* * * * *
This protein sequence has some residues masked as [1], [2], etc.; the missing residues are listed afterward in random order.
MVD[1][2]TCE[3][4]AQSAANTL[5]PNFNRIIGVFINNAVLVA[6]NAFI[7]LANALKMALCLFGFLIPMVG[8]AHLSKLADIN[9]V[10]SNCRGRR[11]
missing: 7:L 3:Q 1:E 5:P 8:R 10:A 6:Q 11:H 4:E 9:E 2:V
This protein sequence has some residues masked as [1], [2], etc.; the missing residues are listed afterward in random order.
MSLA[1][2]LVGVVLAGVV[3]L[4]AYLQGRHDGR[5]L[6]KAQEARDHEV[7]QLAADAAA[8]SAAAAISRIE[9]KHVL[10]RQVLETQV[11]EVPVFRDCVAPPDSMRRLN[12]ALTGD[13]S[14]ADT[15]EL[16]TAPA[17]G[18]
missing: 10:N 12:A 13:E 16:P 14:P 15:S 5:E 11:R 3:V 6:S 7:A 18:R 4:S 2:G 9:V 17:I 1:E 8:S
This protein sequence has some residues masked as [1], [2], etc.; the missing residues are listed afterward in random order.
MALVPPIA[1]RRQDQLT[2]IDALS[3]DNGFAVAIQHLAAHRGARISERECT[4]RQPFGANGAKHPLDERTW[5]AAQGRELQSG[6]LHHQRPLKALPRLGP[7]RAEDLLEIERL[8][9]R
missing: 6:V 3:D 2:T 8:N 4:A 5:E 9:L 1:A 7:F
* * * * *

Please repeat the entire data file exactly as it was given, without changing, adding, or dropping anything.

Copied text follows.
This protein sequence has some residues masked as [1], [2], etc.; the missing residues are listed afterward in random order.
MVD[1][2]TCE[3][4]AQSAANTL[5]PNFNRIIGVFINNAVLVA[6]NAFI[7]LANALKMALCLFGFLIPMVG[8]AHLSKLADIN[9]V[10]SNCRGRR[11]
missing: 7:L 3:Q 1:E 5:P 8:R 10:A 6:Q 11:H 4:E 9:E 2:V
This protein sequence has some residues masked as [1], [2], etc.; the missing residues are listed afterward in random order.
MSLA[1][2]LVGVVLAGVV[3]L[4]AYLQGRHDGR[5]L[6]KAQEARDHEV[7]QLAADAAA[8]SAAAAISRIE[9]KHVL[10]RQVLETQV[11]EVPVFRDCVAPPDSMRRLN[12]ALTGD[13]S[14]ADT[15]EL[16]TAPA[17]G[18]
missing: 10:N 12:A 13:E 16:P 14:P 15:S 5:E 11:R 3:V 6:S 7:A 18:R 4:S 2:G 9:V 17:I 1:E 8:S
This protein sequence has some residues masked as [1], [2], etc.; the missing residues are listed afterward in random order.
MALVPPIA[1]RRQDQLT[2]IDALS[3]DNGFAVAIQHLAAHRGARISERECT[4]RQPFGANGAKHPLDERTW[5]AAQGRELQSG[6]LHHQRPLKALPRLGP[7]RAEDLLEIERL[8][9]R
missing: 6:V 3:D 2:T 8:N 4:A 5:E 9:L 1:A 7:F